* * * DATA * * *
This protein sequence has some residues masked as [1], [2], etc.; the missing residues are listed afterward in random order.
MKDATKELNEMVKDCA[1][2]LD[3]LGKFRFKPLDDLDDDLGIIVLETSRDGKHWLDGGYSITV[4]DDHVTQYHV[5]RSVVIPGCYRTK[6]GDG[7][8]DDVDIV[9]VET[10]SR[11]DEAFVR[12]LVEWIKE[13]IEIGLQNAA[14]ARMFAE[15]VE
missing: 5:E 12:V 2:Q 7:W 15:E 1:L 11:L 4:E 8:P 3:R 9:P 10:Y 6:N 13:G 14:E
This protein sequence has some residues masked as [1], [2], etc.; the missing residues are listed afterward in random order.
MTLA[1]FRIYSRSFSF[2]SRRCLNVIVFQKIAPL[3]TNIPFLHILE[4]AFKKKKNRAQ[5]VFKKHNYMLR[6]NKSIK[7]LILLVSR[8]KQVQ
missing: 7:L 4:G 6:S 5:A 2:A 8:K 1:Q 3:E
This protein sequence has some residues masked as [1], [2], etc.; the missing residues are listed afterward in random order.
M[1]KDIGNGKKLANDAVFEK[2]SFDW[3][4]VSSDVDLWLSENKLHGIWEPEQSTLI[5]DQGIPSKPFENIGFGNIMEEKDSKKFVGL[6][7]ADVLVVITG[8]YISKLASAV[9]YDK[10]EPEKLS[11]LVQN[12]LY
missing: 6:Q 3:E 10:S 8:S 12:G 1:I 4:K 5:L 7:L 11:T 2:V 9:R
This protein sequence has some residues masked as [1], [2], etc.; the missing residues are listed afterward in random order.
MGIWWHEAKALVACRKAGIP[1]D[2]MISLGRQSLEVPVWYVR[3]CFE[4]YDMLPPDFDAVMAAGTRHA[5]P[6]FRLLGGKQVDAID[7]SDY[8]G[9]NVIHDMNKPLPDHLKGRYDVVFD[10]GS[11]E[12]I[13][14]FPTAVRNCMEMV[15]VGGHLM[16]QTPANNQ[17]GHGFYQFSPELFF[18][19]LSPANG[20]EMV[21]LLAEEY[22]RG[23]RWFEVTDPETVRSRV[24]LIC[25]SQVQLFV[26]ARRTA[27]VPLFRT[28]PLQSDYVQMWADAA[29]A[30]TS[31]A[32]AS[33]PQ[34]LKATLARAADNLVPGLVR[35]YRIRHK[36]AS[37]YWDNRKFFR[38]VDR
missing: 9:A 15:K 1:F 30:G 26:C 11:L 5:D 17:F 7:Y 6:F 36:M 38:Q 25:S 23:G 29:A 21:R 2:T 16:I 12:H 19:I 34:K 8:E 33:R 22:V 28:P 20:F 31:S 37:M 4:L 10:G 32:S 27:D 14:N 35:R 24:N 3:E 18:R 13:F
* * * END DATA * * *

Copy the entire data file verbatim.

This protein sequence has some residues masked as [1], [2], etc.; the missing residues are listed afterward in random order.
MKDATKELNEMVKDCA[1][2]LD[3]LGKFRFKPLDDLDDDLGIIVLETSRDGKHWLDGGYSITV[4]DDHVTQYHV[5]RSVVIPGCYRTK[6]GDG[7][8]DDVDIV[9]VET[10]SR[11]DEAFVR[12]LVEWIKE[13]IEIGLQNAA[14]ARMFAE[15]VE
missing: 5:E 12:V 2:Q 7:W 15:E 1:L 11:L 4:E 8:P 3:R 9:P 10:Y 6:N 13:G 14:E
This protein sequence has some residues masked as [1], [2], etc.; the missing residues are listed afterward in random order.
MTLA[1]FRIYSRSFSF[2]SRRCLNVIVFQKIAPL[3]TNIPFLHILE[4]AFKKKKNRAQ[5]VFKKHNYMLR[6]NKSIK[7]LILLVSR[8]KQVQ
missing: 7:L 4:G 6:S 5:A 2:A 8:K 1:Q 3:E
This protein sequence has some residues masked as [1], [2], etc.; the missing residues are listed afterward in random order.
M[1]KDIGNGKKLANDAVFEK[2]SFDW[3][4]VSSDVDLWLSENKLHGIWEPEQSTLI[5]DQGIPSKPFENIGFGNIMEEKDSKKFVGL[6][7]ADVLVVITG[8]YISKLASAV[9]YDK[10]EPEKLS[11]LVQN[12]LY
missing: 6:Q 3:E 10:S 8:S 12:G 1:I 4:K 5:L 7:L 11:T 2:V 9:R
This protein sequence has some residues masked as [1], [2], etc.; the missing residues are listed afterward in random order.
MGIWWHEAKALVACRKAGIP[1]D[2]MISLGRQSLEVPVWYVR[3]CFE[4]YDMLPPDFDAVMAAGTRHA[5]P[6]FRLLGGKQVDAID[7]SDY[8]G[9]NVIHDMNKPLPDHLKGRYDVVFD[10]GS[11]E[12]I[13][14]FPTAVRNCMEMV[15]VGGHLM[16]QTPANNQ[17]GHGFYQFSPELFF[18][19]LSPANG[20]EMV[21]LLAEEY[22]RG[23]RWFEVTDPETVRSRV[24]LIC[25]SQVQLFV[26]ARRTA[27]VPLFRT[28]PLQSDYVQMWADAA[29]A[30]TS[31]A[32]AS[33]PQ[34]LKATLARAADNLVPGLVR[35]YRIRHK[36]AS[37]YWDNRKFFR[38]VDR
missing: 9:A 15:K 1:F 30:G 26:C 11:L 5:D 17:F 7:Y 6:F 36:M 38:Q 25:S 23:G 29:A 21:R 2:T 16:I 12:H 19:I 34:K 8:E 33:R 22:V 28:P 20:F 31:S 37:M 4:L 10:G 32:S 27:D 14:N 35:R 24:N 3:E 18:R 13:F